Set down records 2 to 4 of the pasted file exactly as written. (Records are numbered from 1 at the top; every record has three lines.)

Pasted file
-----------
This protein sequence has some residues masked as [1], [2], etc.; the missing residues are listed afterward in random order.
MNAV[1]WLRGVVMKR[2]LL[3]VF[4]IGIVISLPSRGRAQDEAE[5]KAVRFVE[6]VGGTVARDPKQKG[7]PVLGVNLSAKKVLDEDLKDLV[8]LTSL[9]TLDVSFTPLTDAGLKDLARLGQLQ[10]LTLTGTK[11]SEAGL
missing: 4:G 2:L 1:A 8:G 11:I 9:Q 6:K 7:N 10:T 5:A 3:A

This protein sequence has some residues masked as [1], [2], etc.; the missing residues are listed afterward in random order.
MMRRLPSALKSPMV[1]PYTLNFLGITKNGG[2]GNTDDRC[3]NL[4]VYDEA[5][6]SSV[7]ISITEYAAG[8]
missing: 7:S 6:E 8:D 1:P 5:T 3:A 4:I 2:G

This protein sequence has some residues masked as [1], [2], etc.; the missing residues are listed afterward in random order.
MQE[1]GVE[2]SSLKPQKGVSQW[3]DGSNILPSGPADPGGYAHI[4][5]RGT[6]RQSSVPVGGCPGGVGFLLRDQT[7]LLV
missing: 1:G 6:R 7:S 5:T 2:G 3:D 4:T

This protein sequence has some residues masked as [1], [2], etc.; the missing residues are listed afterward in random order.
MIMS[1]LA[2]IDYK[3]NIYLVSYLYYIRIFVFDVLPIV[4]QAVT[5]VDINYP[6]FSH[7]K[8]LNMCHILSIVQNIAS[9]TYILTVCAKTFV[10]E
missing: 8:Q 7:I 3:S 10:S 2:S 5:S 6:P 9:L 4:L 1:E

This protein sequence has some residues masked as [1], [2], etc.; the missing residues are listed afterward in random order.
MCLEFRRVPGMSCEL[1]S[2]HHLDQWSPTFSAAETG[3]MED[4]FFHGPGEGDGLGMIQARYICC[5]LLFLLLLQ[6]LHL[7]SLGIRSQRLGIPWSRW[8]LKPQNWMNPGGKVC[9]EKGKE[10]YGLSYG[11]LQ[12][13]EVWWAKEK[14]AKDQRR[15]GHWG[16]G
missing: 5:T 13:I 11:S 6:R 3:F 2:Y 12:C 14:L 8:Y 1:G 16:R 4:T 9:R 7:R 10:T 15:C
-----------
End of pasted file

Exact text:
This protein sequence has some residues masked as [1], [2], etc.; the missing residues are listed afterward in random order.
MMRRLPSALKSPMV[1]PYTLNFLGITKNGG[2]GNTDDRC[3]NL[4]VYDEA[5][6]SSV[7]ISITEYAAG[8]
missing: 7:S 6:E 8:D 1:P 5:T 3:A 4:I 2:G

This protein sequence has some residues masked as [1], [2], etc.; the missing residues are listed afterward in random order.
MQE[1]GVE[2]SSLKPQKGVSQW[3]DGSNILPSGPADPGGYAHI[4][5]RGT[6]RQSSVPVGGCPGGVGFLLRDQT[7]LLV
missing: 1:G 6:R 7:S 5:T 2:G 3:D 4:T

This protein sequence has some residues masked as [1], [2], etc.; the missing residues are listed afterward in random order.
MIMS[1]LA[2]IDYK[3]NIYLVSYLYYIRIFVFDVLPIV[4]QAVT[5]VDINYP[6]FSH[7]K[8]LNMCHILSIVQNIAS[9]TYILTVCAKTFV[10]E
missing: 8:Q 7:I 3:S 10:S 2:S 5:S 6:P 9:L 4:L 1:E